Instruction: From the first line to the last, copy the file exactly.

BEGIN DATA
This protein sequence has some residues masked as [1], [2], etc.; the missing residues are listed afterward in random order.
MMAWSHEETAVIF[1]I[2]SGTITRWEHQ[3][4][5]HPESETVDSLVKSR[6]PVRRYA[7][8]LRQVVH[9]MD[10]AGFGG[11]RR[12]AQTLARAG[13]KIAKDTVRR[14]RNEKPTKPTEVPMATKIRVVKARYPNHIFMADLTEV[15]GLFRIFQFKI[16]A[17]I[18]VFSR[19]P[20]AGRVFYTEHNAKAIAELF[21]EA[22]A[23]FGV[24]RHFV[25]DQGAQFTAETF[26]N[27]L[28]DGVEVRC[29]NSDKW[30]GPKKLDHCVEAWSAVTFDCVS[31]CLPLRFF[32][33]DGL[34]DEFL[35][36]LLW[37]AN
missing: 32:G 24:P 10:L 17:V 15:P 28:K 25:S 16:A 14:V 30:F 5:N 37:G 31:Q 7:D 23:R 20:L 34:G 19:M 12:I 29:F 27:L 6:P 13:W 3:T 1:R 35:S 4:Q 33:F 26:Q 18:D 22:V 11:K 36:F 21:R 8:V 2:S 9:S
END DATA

This protein sequence has some residues masked as [1], [2], etc.; the missing residues are listed afterward in random order.
MMAWSHEETAVIF[1]I[2]SGTITRWEHQ[3][4][5]HPESETVDSLVKSR[6]PVRRYA[7][8]LRQVVH[9]MD[10]AGFGG[11]RR[12]AQTLARAG[13]KIAKDTVRR[14]RNEKPTKPTEVPMATKIRVVKARYPNHIFMADLTEV[15]GLFRIFQFKI[16]A[17]I[18]VFSR[19]P[20]AGRVFYTEHNAKAIAELF[21]EA[22]A[23]FGV[24]RHFV[25]DQGAQFTAETF[26]N[27]L[28]DGVEVRC[29]NSDKW[30]GPKKLDHCVEAWSAVTFDCVS[31]CLPLRFF[32][33]DGL[34]DEFL[35][36]LLW[37]AN
missing: 32:G 24:P 10:L 17:V 15:P 28:K 25:S 16:A 14:V 30:F 5:N 37:G 31:Q 7:D 23:R 20:L 34:G 19:M 12:I 29:F 27:L 6:P 13:W 3:T 1:R 35:S 4:Q 33:F 26:Q 18:D 22:V 11:K 36:F 21:R 8:V 2:S 9:S